New issue submissions should adhere to the following guidelines:
Please submit your issue to the correct GitHub repository.
To help you figure out which repository to submit your issue to, and to help us resolve the problem you are having, create the smallest configuration file you can that reproduces the problem.
You may find that the xmonad-testing repository is helpful in reproducing the problem with a smaller configuration file.
Once you’ve done that please include the configuration file with your GitHub issue.
If possible, use the xmonad-testing repository to test your configuration with the bleeding-edge development version of xmonad and xmonad-contrib. We might have already fixed your problem.
Have a change to xmonad that you want included in the next release? Awesome! Here are a few things to keep in mind:
Review the above section about creating GitHub issues.
It’s always best to talk with the community before making any nontrivial changes to xmonad. There are a couple of ways you can chat with us:
Post a message to the mailing list.
#xmonad IRC channel on
Continue reading this document!
Here are some tips for getting your changes merged into xmonad:
If your changes can go into xmonad-contrib instead of xmonad, please do so. We rarely accept new features to xmonad. (Not that we don’t accept changes to xmonad, just that we prefer changes to xmonad-contrib instead.)
Change the fewest files as possible. If it makes sense, submit a completely new module to xmonad-contrib.
Your changes should include relevant entries in the
file. Help us communicate changes to the community.
Make sure you test your changes using the xmonad-testing repository. Include a new configuration file that shows off your changes if possible by creating a PR on that repository as well.
Make sure you read the section on rebasing and squashing commits below.
Under no circumstances should you ever merge the master branch into your feature branch. This makes it nearly impossible to review your changes and we will not accept your PR if you do this.
Instead of merging you should rebase your changes on top of the master branch. If a core team member asks you to “rebase your changes” this is what they are talking about.
It’s also helpful to squash all of your commits so that your pull request only contains a single commit. Again, this makes it easier to review your changes and identify the changes later on in the Git history.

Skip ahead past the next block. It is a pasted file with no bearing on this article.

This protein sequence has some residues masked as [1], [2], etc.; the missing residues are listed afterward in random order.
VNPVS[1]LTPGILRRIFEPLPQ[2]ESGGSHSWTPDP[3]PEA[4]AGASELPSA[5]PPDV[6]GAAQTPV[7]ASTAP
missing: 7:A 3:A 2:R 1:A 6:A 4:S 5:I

The goal of rebasing is to bring recent changes from the master branch
into your feature branch. This often helps resolve conflicts where
you have changed a file that also changed in a recently merged pull
request (i.e. the
CHANGES.md file). Here is how you do that.
Make sure that you have a
git remote configured for the main
repository. I like to call this remote
$ git remote add upstream https://github.com/xmonad/xmonad-contrib.git
Pull from upstream and rewrite your changes on top of master. For this to work you should not have any modified files in your working directory. Run these commands from within your feature branch (the branch you are asking to be merged):
$ git fetch --all $ git pull --rebase upstream master
If the rebase was successful you can now push your feature branch back to GitHub. You need to force the push since your commits have been rewritten and have new IDs:
$ git push --force-with-lease
Your pull request should now be conflict-free and only contain the changes that you actually made.
The goal of squashing commits is to produce a clean Git history where each pull request contains just one commit.
git log to see how many commits you are including in your
pull request. (If you’ve already submitted your pull request you
can see this in the GitHub interface.)
Rebase all of those commits into a single commit. Assuming you want to squash the last four (4) commits into a single commit:
$ git rebase -i HEAD~4
Git will open your editor and display the commits you are rebasing with the word “pick” in front of them.
Leave the first listed commit as “pick” and change the remaining commits from “pick” to “squash”.
Save the file and exit your editor. Git will create a new commit and open your editor so you can modify the commit message.
If everything was successful you can push your changed history back up to GitHub:
$ git push --force-with-lease